The problem with archetypes nowadays, particularly with character types, is that a lot of them are overused. When this becomes the case, and readers start to grow bored of poorly written and clichéd stereotypical characters, it can ruin the story.

A stereotype and cliché are not the same thing. A clichéd character is overused, trite, and predictable. Stereotypes can be clichéd, when used in fiction, but some aren’t. Because of the association between stereotype and cliché, in literary terms we stay away from stereotype, and use the term “trope“.

Writeworld provides the best definition and explanation of the terms archetype, stereotype, trope and cliché. Here’s the breakdown –

    • Stereotypes: Not literary. We avoid using this term to talk about classifying characters, settings, plot points, etc..
    • Archetypes: The broad, all-encompassing norms of the stories humanity tells. The same archetypes can be found in all or nearly all cultures.
    • Tropes: Culturally-specific norms in storytelling. Tropes are cultural classifications of archetypes. There can be many tropes found under the umbrella of one archetype. Literary devices are not tropes (i.e. narrators, foreshadowing, flashbacks, etc.).
    • Clichés: Overused and hackneyed phrases, characters, settings, plot points, etc.. Archetypes do not become clichéd. Tropes can become clichés if they are used too often and readers get bored of them. Clichés are defined by a loss of the meaning or as a distraction from the story.

But we shouldn’t throw stereotypes away, just because of predicatability or cliche avoidance.

The problem with stereotypes is not that they are untrue,but that they are incomplete.— Chimamanda Adichie (famous TED talk “The Danger of a Single Story.”).

Using Archetypes (and Stereotypes or Tropes) as a Base

A good knowledge of archetypes (and stereotypes, tropes or cliches) is beneficial to creative artists, allowing us to make use of the commonly understood patterns, symbols or images as a model to create a “story” or character from. This base model will be easily understood – and popular.

But to avoid the potential [incomplete] stereotype or trope problems after starting with any archetypal model, the good creator will build on with changes, traits, flaws, transitions and surprises to complete the model and ensure a more exciting story.


A Word on Names

When it comes to names or labels for character archetypes, most are called by a role (like warrior or hero). This can become confusing as roles are situational, and in the case of archetypes, it should be the decision or why behind that archetype which defines the person. Archetypes sit at a primordial level within character, whilst roles are transient.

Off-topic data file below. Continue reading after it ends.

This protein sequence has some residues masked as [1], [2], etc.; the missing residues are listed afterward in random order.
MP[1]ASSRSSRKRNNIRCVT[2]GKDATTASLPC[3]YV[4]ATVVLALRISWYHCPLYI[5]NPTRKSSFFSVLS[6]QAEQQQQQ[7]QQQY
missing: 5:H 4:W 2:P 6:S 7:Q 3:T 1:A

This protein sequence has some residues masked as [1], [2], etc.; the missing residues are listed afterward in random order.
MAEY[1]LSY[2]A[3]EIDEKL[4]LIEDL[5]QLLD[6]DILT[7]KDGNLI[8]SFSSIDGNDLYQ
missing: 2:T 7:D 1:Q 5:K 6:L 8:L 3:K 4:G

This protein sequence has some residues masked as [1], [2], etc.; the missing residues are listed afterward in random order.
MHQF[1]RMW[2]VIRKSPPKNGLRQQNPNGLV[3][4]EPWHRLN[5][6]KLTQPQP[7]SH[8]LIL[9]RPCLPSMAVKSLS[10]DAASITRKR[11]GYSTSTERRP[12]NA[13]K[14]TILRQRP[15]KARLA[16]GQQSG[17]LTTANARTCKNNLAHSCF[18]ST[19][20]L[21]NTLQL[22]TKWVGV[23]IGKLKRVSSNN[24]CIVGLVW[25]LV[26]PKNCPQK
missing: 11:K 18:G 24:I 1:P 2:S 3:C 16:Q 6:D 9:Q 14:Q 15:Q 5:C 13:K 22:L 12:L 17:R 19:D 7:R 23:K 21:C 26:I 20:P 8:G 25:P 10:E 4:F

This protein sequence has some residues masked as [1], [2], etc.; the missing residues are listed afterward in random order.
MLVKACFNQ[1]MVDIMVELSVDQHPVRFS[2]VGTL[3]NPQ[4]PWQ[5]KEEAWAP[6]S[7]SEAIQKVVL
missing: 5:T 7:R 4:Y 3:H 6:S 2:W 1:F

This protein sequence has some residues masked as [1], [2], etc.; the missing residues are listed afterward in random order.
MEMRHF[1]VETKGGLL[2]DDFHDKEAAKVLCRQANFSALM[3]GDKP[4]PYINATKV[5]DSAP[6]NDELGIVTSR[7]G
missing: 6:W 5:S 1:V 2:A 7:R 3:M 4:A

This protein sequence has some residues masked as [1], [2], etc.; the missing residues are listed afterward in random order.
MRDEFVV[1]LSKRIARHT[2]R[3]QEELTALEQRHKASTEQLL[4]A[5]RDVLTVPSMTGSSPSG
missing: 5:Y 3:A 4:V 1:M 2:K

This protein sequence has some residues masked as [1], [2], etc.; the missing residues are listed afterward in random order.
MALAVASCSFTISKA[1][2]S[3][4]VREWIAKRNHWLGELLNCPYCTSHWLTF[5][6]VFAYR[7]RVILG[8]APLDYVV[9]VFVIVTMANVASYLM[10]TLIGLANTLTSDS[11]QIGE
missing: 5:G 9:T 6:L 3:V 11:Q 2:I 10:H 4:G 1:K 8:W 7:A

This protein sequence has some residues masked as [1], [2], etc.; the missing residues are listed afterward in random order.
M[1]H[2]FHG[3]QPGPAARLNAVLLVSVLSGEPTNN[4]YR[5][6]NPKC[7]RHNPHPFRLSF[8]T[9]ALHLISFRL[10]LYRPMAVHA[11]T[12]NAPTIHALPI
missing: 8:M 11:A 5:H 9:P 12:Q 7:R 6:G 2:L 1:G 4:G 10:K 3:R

Labels are also often misnomers. Often this happens when an archetype becomes a stereotype and people jump to conclusions about what the character should be doing based on a name.

The Lover is a good example – many people immediately link the name with sex, or a character who wants to find or give romance. But the name as true archetype actually stands for something much more – the lover appreciates beauty, sensuality, life and relationships of all types. This means that a platonic “Friend” with such a lust for life and beauty would be a lover, your mother could be a lover, a child could certainly be a lover.


Now that we’re done with the definitions, let’s move onto the fun part…

The A to Z of Character Archetypes

This post series through the next few months will define a random character archetype each day. There will be a mix of archetypes from modern or psychological sources, writing craft books, spiritual or arcane sources, and other archetypal systems.

The header image for this post hints at a few of the archetypes covered and will be updated over time. Can you name some of them?

It is intended that at some point at the end of the series, the posts may be extended into an ebook pdf for those wanting more information on particular archetypes, but the actual posts for each will be (generally) under the 750-1000 word mark. If you are interested in an ebook with more information, please add your comment.

Follow the series, and have fun. The first post (A for Alter-Ego) will be published in a couple of days.


Part of 2016’s Character Archetype Series (A-Z) @ Hunter is Writing.

5 thoughts on “Character Archetypes: A to Z Introduction–What’s an Archetype?

  1. I purchased the Nature of Personality as an ebook after Bran Collingwood’s comment. Highly recommended if you are looking for further thoughts on archetypes.